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Before I joined the company I work at, someone decided to make use of the 10.150.0.0/16 range for the company LAN (despite the company not having nearly that many devices). I think their idea at the time was to use the 3rd IP byte (10.150.X) to separate various infrastructure types while keeping them all on the same network. As such, critical hardware components (routers, APs, main HyperV hosts) are on 10.150.0.X, main servers are on 10.150.1.X, secondary servers seem to be on 10.150.2.X, and then there's the DHCP which assigns IPs from 10.150.3.1 to 10.150.4.254.

That's a pretty wide range, and quite frankly, it's a bit of a mess. Especially with the DHCP assigning IPs to everything from PCs, laptops, to mobile phones and even development servers.

I was hoping I could try and clean things up a bit. I'd like to make use of the NPS to set up various policies (so, for example, main domain servers would have a different policy than development servers and these would have a different policy from WiFi connected devices) and then use that information to assign different IP ranges. Except, I'm not sure if this is at all possible, given the wide net mask. Simply trying to set up a second DHCP scope for another IP range (say, 10.150.6.1-10.150.6.254) with the same netmask throws an error in Windows DHCP, which makes sense in a general way.

So, is what I'm trying to do at all possible? Or is my only course of action redesigning and reconfiguring the entire network?

  • What's the error you're getting when trying to add the new scope? And what's the actual existing scope and what is its subnet mask? You might be able to go ahead and add the new scope by first editing the old scope. Also, is there no internal routing and/or no VLANs set up? – Todd Wilcox Nov 18 '17 at 13:59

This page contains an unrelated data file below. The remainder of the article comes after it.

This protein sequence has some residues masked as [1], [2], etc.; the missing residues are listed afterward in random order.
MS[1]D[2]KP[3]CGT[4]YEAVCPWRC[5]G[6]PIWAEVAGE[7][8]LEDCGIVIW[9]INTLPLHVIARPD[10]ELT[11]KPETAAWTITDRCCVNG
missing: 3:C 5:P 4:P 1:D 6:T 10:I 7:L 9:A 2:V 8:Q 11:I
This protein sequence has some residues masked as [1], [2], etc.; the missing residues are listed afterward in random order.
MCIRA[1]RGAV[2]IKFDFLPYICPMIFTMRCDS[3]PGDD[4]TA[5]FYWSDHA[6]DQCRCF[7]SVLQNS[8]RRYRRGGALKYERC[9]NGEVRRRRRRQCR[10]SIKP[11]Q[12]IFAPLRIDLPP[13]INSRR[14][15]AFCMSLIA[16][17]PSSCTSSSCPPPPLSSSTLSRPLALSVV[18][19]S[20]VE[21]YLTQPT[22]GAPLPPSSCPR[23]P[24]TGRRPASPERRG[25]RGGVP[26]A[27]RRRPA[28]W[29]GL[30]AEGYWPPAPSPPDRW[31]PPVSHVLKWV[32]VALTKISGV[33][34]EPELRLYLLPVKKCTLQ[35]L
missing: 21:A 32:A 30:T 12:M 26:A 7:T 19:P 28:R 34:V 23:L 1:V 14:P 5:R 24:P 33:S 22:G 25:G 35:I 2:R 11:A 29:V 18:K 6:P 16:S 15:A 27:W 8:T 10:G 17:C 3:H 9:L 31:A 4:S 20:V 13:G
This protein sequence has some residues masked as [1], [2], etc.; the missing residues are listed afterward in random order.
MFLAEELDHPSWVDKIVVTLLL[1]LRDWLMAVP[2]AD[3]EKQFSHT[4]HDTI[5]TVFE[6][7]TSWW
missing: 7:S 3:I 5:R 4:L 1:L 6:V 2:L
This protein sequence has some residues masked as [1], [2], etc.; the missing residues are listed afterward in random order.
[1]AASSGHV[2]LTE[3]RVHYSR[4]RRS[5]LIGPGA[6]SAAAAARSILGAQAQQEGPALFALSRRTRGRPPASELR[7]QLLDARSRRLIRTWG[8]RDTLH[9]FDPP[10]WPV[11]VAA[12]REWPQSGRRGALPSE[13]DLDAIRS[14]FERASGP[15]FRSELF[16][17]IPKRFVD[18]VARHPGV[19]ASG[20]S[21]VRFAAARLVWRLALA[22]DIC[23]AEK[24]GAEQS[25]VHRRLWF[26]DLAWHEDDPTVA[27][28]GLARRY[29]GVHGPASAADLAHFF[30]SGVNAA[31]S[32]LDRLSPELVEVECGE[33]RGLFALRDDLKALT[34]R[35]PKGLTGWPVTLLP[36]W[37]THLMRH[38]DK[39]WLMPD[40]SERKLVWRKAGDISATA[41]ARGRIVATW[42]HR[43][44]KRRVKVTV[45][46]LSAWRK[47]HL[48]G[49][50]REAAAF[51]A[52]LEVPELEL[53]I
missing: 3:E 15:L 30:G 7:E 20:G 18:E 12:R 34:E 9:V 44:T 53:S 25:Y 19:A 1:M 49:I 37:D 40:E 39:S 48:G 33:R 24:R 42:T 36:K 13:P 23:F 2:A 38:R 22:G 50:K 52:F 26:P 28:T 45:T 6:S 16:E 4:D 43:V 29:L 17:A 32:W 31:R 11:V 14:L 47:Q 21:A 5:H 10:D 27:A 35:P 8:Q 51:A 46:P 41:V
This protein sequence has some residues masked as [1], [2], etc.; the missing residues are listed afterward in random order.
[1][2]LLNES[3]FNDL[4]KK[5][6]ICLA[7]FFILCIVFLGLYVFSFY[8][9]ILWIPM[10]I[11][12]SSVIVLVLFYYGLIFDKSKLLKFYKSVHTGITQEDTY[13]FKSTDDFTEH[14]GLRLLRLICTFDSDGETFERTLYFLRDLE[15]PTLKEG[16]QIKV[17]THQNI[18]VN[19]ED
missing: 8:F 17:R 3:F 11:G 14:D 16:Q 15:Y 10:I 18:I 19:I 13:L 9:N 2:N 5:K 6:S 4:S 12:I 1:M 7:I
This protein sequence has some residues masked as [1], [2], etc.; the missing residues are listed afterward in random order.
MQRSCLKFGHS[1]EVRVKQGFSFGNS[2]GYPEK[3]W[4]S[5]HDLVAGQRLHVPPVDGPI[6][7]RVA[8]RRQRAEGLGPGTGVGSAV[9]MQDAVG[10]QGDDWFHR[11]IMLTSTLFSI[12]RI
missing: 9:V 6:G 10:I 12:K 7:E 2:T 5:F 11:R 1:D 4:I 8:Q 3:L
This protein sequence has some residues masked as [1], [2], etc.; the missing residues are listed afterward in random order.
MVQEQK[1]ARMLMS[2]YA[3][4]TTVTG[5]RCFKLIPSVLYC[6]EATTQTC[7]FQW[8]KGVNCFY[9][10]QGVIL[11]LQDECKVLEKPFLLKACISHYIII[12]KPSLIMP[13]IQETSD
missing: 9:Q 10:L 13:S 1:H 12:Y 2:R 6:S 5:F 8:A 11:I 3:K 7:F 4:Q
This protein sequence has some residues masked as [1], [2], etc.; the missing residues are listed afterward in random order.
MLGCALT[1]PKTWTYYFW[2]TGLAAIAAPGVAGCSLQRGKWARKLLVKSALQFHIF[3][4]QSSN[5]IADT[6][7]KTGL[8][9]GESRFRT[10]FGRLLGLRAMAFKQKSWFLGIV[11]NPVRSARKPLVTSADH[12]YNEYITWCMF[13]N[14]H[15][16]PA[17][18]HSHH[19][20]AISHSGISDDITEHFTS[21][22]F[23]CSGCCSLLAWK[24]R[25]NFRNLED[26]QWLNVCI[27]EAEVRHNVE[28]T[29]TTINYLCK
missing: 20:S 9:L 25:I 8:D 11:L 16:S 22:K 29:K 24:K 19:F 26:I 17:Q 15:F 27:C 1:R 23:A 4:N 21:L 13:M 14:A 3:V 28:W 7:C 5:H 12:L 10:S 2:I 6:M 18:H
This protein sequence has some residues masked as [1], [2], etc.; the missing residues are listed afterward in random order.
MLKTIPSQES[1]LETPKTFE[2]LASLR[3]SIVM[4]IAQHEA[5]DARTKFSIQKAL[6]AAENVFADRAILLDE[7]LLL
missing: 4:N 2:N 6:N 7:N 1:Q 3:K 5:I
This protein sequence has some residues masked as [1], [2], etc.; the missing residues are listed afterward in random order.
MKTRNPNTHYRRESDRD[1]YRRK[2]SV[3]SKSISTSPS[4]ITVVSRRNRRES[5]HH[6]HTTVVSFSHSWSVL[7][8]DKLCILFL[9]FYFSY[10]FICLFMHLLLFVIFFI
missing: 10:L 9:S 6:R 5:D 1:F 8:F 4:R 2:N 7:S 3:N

• @ToddWilcox There are no VLANs and the current routing is almost non-existent as everything's on one network anyway. The current scope has the same subnet, i.e. /16, and adding a new scope (different IP range, but same /16 subnet) ends with with the error The address range and mask conflict with an existing scope. This error prevents the creation of the scope entirely. – Shaamaan Nov 18 '17 at 15:16
  • The address range and mask conflict with an existing scope - Right. You can't create a scope that overlaps another scope. If you look at your existing scope you'll see that it is 10.150.0.0 and you'll see that the address pool (range) for the scope is 10.150.3.1-10.150.4.254. Trying to create another scope for any "address range" within 10.150.0.0/16 would create an overlapping scope with the existing scope, which can't be done. – joeqwerty Nov 18 '17 at 16:41
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You are correct that /16 with 65,536 IP addresses is an awfully huge subnet for your purposes. If it's ok to have every device on the same subnet, every IP address mentioned here fits within 10.150.0.0/21 with 2,048 addresses. That would be relatively easy variable to change, at first. Just remember to change it everywhere at once.

If you need to separate the networks and use more than one DHCP scopes, you'd use /24 and /23 subnets and arrange routing between them. That enables you to make router level firewall rules and intrusion detection between servers/clients and wired/wireless without accessing their configuration and even with BYOD. For this, with W2008R2 DHCP, you have two options:

  1. Have one network interface per subnet directly on your server i.e. the server on all subnets.
  2. Support multiple subnets with one DHCP server by configuring DHCP relay agents.
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  • What about using NPS rules I've mentioned? – Shaamaan Nov 18 '17 at 15:23
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    AFAIK DHCP assigns IP addresses within the same subnet and there can only be one scope per subnet. The linked article works on opposite direction: assigns NPS rules based on DHCP scope, not DHCP scopes based on NPS rules. – Esa Jokinen Nov 18 '17 at 15:29

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